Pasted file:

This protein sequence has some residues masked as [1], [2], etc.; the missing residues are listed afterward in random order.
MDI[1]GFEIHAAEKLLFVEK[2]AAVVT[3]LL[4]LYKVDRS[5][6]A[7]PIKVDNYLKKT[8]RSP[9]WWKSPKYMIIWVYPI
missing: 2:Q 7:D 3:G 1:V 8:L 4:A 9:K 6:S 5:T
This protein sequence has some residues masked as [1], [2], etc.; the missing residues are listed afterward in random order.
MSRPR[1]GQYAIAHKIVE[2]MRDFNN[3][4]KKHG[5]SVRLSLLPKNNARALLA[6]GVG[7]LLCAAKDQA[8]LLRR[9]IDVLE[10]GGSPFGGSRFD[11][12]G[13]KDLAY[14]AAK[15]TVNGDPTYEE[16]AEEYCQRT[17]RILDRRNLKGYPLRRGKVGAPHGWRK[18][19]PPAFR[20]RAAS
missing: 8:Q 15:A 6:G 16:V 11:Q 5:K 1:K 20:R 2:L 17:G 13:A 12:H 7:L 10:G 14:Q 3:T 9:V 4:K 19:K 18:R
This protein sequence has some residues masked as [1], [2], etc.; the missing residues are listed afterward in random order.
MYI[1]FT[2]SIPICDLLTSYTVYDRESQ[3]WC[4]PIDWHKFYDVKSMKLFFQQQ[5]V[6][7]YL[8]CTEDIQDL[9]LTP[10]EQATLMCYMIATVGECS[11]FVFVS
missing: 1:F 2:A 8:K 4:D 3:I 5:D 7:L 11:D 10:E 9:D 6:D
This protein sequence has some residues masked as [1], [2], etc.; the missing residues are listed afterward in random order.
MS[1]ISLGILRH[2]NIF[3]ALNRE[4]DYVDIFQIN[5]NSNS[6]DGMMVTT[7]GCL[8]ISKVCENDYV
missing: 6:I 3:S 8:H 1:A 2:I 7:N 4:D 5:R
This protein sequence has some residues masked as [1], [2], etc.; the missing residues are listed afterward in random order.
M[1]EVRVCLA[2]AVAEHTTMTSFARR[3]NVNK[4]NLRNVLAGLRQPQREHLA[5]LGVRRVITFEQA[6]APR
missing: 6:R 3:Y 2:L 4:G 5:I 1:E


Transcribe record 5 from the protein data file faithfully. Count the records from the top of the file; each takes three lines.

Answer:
This protein sequence has some residues masked as [1], [2], etc.; the missing residues are listed afterward in random order.
M[1]EVRVCLA[2]AVAEHTTMTSFARR[3]NVNK[4]NLRNVLAGLRQPQREHLA[5]LGVRRVITFEQA[6]APR
missing: 6:R 3:Y 2:L 4:G 5:I 1:E